Mashudu Netsianda Bulawayo Bureau
For United States-based Dr Tatenda Shopera, his humble upbringing coupled with early life struggles punctuated by resilience, hard work, self-motivation and determination to pursue his childhood dream, played a critical role in shaping his career path.
This is an amazing story about a Zimbabwean scientist, who despite his humble beginnings, is making waves in America.
Dr Shopera has made history by being part of a team that was directly involved in the development of the world’s first Covid-19 vaccine manufactured by US drug firm, Pfizer, where he is the principal scientist.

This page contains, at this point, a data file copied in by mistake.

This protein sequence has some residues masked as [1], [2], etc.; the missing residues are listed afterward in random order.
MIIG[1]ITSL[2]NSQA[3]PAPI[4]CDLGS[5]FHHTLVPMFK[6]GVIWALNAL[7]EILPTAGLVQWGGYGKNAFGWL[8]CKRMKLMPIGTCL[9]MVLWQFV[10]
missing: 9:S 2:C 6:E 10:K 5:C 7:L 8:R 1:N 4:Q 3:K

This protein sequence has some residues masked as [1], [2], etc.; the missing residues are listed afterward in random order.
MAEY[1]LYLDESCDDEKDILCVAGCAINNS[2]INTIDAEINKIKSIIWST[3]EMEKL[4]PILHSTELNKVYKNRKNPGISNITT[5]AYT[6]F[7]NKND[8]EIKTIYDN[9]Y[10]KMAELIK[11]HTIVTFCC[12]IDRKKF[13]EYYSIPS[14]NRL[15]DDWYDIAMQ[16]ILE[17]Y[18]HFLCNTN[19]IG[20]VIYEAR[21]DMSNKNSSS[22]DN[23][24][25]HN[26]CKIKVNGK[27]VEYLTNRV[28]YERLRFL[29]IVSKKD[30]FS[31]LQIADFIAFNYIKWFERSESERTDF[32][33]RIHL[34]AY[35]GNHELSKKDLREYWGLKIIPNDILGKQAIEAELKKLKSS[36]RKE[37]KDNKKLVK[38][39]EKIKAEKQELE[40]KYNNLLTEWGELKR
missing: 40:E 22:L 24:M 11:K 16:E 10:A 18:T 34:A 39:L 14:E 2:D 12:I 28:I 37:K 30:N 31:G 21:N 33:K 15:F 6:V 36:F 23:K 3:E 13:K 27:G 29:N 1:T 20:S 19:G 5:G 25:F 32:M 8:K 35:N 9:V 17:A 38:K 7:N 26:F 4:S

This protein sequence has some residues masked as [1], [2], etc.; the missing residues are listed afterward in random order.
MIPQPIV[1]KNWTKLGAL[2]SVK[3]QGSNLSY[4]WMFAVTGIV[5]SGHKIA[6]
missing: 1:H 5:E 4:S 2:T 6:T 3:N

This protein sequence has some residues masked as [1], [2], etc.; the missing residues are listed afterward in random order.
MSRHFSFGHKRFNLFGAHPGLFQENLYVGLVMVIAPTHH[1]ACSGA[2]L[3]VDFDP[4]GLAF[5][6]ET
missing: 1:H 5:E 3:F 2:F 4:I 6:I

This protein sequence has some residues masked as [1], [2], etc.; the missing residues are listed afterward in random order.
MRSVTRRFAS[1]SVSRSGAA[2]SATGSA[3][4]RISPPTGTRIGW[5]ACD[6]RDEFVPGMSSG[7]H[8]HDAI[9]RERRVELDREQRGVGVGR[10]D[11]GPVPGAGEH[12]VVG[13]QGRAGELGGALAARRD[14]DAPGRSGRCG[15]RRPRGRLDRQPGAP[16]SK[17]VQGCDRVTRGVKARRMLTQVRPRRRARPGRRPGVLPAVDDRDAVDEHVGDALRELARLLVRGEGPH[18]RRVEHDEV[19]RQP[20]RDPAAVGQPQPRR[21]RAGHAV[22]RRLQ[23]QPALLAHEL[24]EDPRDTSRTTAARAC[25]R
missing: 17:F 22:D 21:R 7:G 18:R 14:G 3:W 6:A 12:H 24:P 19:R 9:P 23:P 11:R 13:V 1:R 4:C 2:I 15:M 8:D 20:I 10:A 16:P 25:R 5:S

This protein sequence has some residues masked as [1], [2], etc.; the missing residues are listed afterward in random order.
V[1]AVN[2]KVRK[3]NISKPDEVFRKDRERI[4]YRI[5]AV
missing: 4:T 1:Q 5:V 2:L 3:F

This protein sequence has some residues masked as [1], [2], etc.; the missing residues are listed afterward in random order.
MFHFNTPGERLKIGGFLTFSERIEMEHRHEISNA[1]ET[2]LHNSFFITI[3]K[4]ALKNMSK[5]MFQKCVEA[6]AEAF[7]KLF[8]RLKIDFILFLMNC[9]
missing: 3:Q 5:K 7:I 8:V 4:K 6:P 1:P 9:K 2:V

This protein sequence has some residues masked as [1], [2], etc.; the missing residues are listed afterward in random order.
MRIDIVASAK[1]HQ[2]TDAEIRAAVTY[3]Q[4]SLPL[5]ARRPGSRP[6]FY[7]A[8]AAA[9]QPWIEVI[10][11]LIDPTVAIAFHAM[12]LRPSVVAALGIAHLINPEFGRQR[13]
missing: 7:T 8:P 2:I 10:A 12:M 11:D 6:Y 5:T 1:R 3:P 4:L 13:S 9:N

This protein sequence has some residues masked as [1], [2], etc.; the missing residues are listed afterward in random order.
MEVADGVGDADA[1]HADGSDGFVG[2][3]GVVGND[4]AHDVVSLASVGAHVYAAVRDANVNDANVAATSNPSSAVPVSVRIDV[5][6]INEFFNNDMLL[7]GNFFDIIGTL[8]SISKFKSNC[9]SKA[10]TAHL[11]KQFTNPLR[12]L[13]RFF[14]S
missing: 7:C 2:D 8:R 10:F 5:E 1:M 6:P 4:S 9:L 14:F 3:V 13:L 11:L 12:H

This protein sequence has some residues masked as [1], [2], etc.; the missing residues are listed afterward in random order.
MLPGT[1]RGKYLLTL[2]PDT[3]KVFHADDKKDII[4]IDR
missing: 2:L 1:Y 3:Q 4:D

He was part of the Upstream Process Development group whose main objective is to develop state-of-the-art manufacturing processes for biotherapeutics ranging from antibodies to vaccines.
The Pfizer vaccine was officially approved by the US Food and Drug Administration (FDA) and the World Health Organisation (WHO) in December last year.
Dr Shopera was recently honoured with a breakthrough science and innovation prize by Worldwide Research, Development and Medical Operations (WRDM) for his exceptional commitment and extraordinary contribution in the development of the Pfizer vaccine manufacturing process.
He was recently promoted from senior scientist to principal scientist (bioprocess research and development) at Pfizer Inc, an American multinational pharmaceutical corporation, which is one of the world’s largest pharmaceutical companies.